She picked rampion, of course, this being a fairy tale novel, and I go grumble, grumble, grumble because she's not Rapunzel, she's nothing like Rapunzel, putting in one commonality only underscored the fact. There's a certain logic, even grammar, to the fantastic. If you throw together motifs with merry abandon, you end up with a solecism.
Or comedy, I suppose. That may help explain why fairy tale mashup is often comic -- assuming it's competent. But dramatic needs for the motifs to be arranged suitably. Which is of course tricky in itself. You can do a lot of tricks with the motifs if only you can manage to convince the reader that instead of the mother, wishing her son farewell, offering him the choice of a full loaf of bread with her curse or half of it with her blessing, the wizard he worked for offered him a bushel of gold with his curse or a few coins with his blessing.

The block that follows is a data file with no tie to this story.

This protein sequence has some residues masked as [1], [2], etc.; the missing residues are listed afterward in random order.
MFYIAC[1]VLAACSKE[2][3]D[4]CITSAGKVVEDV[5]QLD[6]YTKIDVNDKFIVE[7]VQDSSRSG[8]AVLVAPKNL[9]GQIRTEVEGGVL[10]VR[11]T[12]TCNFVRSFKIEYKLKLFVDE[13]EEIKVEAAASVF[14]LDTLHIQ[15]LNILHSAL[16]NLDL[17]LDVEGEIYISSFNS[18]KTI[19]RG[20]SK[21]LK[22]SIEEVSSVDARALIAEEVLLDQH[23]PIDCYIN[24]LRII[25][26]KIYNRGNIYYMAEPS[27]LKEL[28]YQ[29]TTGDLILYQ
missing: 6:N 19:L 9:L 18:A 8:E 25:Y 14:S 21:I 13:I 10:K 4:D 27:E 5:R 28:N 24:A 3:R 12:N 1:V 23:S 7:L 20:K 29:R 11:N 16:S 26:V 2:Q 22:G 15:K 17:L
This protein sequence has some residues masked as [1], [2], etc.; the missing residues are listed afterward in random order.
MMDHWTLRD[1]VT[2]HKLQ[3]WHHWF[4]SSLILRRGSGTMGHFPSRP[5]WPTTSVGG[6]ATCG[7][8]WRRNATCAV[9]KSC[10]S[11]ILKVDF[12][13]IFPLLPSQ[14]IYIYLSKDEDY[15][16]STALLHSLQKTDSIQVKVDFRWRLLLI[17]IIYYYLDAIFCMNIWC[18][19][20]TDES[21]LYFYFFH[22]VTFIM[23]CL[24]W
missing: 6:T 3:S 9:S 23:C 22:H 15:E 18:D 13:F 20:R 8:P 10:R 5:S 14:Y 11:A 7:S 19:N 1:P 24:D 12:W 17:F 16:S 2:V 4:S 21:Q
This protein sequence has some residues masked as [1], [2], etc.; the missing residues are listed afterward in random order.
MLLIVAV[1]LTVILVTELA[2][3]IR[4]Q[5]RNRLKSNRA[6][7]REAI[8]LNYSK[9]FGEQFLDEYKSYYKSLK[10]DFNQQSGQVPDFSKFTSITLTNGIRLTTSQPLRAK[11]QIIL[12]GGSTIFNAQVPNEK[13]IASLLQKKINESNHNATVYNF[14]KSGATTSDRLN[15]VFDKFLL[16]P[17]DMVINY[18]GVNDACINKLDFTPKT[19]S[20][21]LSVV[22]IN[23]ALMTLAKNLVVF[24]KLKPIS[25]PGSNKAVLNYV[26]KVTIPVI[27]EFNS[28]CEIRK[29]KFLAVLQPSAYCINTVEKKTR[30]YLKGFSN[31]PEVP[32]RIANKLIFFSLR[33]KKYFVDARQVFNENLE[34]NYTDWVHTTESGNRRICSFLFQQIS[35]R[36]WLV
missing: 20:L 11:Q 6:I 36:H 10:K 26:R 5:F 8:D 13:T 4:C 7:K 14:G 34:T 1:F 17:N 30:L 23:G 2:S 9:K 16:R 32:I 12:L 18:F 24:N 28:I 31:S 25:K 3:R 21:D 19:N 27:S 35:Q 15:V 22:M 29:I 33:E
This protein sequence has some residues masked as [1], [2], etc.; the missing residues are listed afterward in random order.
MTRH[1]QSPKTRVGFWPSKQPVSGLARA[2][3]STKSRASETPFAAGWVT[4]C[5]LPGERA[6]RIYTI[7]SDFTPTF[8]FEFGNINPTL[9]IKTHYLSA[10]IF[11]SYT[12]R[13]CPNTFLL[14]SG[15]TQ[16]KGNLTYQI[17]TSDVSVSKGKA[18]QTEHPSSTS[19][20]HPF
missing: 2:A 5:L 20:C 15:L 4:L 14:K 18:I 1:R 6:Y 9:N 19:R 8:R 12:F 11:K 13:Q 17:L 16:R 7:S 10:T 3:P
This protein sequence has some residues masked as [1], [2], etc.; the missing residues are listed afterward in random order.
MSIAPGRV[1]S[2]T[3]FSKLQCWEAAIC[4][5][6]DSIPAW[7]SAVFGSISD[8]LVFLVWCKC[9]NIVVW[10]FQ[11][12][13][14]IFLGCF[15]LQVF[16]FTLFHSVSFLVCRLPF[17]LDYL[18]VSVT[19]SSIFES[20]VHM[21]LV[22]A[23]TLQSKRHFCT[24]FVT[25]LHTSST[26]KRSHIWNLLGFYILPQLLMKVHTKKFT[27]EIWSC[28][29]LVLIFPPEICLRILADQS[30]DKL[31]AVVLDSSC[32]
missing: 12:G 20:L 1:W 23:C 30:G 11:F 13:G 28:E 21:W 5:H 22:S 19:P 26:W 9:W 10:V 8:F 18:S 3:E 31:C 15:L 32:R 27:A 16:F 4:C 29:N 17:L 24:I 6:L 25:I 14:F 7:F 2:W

Fairy tales are the simplest to see it in, but I still remember a retelling of Robin Hood where he was not only the worst archer in the band, but the stories concentrated not on the derring-do but on the discomfort of effectively endlessly camping.
And many an attempt to subvert cliches only reveals that nothing becomes a cliche without being used a lot -- which means, by definition, it must have something going for it. Respect your cliches. There is a reason for their existence.